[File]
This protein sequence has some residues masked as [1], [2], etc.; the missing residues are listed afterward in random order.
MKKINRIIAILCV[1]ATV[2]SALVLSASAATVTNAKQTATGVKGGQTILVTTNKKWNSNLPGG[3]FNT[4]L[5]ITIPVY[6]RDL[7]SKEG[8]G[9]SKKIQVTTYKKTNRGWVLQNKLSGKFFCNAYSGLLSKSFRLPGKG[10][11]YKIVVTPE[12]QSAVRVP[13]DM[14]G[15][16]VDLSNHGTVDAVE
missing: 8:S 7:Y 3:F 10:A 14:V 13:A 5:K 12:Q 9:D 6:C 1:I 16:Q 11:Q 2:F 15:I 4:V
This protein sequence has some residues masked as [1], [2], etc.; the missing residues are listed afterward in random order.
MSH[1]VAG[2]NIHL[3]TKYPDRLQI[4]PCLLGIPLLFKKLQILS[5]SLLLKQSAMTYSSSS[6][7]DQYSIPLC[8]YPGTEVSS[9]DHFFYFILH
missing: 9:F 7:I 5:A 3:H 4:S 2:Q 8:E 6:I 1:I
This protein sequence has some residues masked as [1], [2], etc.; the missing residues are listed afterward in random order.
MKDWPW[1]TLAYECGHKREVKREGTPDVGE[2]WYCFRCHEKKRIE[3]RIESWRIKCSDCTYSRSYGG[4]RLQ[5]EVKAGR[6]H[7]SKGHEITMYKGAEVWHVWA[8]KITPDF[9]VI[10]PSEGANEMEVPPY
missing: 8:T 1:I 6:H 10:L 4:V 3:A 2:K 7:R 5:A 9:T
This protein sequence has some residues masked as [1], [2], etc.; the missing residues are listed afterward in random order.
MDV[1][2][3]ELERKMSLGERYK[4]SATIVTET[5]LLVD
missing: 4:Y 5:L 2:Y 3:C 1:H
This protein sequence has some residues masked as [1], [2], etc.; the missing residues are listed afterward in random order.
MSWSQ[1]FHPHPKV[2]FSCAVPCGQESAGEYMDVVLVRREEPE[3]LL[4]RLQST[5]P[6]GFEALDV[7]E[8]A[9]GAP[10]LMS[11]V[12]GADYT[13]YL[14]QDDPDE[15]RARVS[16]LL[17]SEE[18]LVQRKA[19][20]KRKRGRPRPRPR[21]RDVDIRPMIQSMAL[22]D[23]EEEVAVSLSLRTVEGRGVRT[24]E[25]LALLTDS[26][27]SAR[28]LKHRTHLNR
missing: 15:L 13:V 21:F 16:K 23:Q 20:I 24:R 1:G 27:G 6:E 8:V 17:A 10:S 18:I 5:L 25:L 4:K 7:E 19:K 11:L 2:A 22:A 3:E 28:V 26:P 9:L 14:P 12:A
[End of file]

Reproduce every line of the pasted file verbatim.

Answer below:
This protein sequence has some residues masked as [1], [2], etc.; the missing residues are listed afterward in random order.
MKKINRIIAILCV[1]ATV[2]SALVLSASAATVTNAKQTATGVKGGQTILVTTNKKWNSNLPGG[3]FNT[4]L[5]ITIPVY[6]RDL[7]SKEG[8]G[9]SKKIQVTTYKKTNRGWVLQNKLSGKFFCNAYSGLLSKSFRLPGKG[10][11]YKIVVTPE[12]QSAVRVP[13]DM[14]G[15][16]VDLSNHGTVDAVE
missing: 8:S 7:Y 3:F 10:A 14:V 13:A 5:K 12:Q 9:D 6:C 1:I 16:Q 11:Q 2:F 15:I 4:V
This protein sequence has some residues masked as [1], [2], etc.; the missing residues are listed afterward in random order.
MSH[1]VAG[2]NIHL[3]TKYPDRLQI[4]PCLLGIPLLFKKLQILS[5]SLLLKQSAMTYSSSS[6][7]DQYSIPLC[8]YPGTEVSS[9]DHFFYFILH
missing: 9:F 7:I 5:A 3:H 4:S 2:Q 8:E 6:I 1:I
This protein sequence has some residues masked as [1], [2], etc.; the missing residues are listed afterward in random order.
MKDWPW[1]TLAYECGHKREVKREGTPDVGE[2]WYCFRCHEKKRIE[3]RIESWRIKCSDCTYSRSYGG[4]RLQ[5]EVKAGR[6]H[7]SKGHEITMYKGAEVWHVWA[8]KITPDF[9]VI[10]PSEGANEMEVPPY
missing: 8:T 1:I 6:H 10:L 4:V 3:A 2:K 7:R 5:A 9:T
This protein sequence has some residues masked as [1], [2], etc.; the missing residues are listed afterward in random order.
MDV[1][2][3]ELERKMSLGERYK[4]SATIVTET[5]LLVD
missing: 4:Y 5:L 2:Y 3:C 1:H
This protein sequence has some residues masked as [1], [2], etc.; the missing residues are listed afterward in random order.
MSWSQ[1]FHPHPKV[2]FSCAVPCGQESAGEYMDVVLVRREEPE[3]LL[4]RLQST[5]P[6]GFEALDV[7]E[8]A[9]GAP[10]LMS[11]V[12]GADYT[13]YL[14]QDDPDE[15]RARVS[16]LL[17]SEE[18]LVQRKA[19][20]KRKRGRPRPRPR[21]RDVDIRPMIQSMAL[22]D[23]EEEVAVSLSLRTVEGRGVRT[24]E[25]LALLTDS[26][27]SAR[28]LKHRTHLNR
missing: 15:L 13:V 21:F 16:K 23:Q 20:I 24:R 1:G 27:G 6:E 8:V 17:A 10:S 18:I 5:L 25:L 4:K 7:E 19:K 11:L 2:A 22:A 3:E 28:V 26:P 9:L 14:P 12:A